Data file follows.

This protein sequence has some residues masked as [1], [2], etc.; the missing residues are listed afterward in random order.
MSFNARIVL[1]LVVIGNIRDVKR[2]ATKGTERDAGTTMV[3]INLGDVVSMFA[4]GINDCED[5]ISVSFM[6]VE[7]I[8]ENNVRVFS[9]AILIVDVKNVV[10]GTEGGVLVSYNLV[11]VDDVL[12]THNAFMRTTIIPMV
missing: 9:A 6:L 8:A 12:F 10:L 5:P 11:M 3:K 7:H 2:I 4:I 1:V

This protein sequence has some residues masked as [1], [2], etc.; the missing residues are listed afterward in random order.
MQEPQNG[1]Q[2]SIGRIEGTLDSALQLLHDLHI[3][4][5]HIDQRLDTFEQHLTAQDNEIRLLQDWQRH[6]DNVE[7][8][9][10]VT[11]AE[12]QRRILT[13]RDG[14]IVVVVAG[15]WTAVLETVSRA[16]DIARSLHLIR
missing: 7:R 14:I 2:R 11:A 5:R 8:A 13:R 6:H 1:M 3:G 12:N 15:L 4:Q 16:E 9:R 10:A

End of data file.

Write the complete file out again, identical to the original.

This protein sequence has some residues masked as [1], [2], etc.; the missing residues are listed afterward in random order.
MSFNARIVL[1]LVVIGNIRDVKR[2]ATKGTERDAGTTMV[3]INLGDVVSMFA[4]GINDCED[5]ISVSFM[6]VE[7]I[8]ENNVRVFS[9]AILIVDVKNVV[10]GTEGGVLVSYNLV[11]VDDVL[12]THNAFMRTTIIPMV
missing: 9:A 6:L 8:A 12:F 10:L 5:P 11:M 3:K 7:H 2:I 4:I 1:V

This protein sequence has some residues masked as [1], [2], etc.; the missing residues are listed afterward in random order.
MQEPQNG[1]Q[2]SIGRIEGTLDSALQLLHDLHI[3][4][5]HIDQRLDTFEQHLTAQDNEIRLLQDWQRH[6]DNVE[7][8][9][10]VT[11]AE[12]QRRILT[13]RDG[14]IVVVVAG[15]WTAVLETVSRA[16]DIARSLHLIR
missing: 7:R 14:I 2:R 11:A 5:R 8:A 13:R 6:H 1:M 3:G 12:N 15:L 4:Q 16:E 9:R 10:A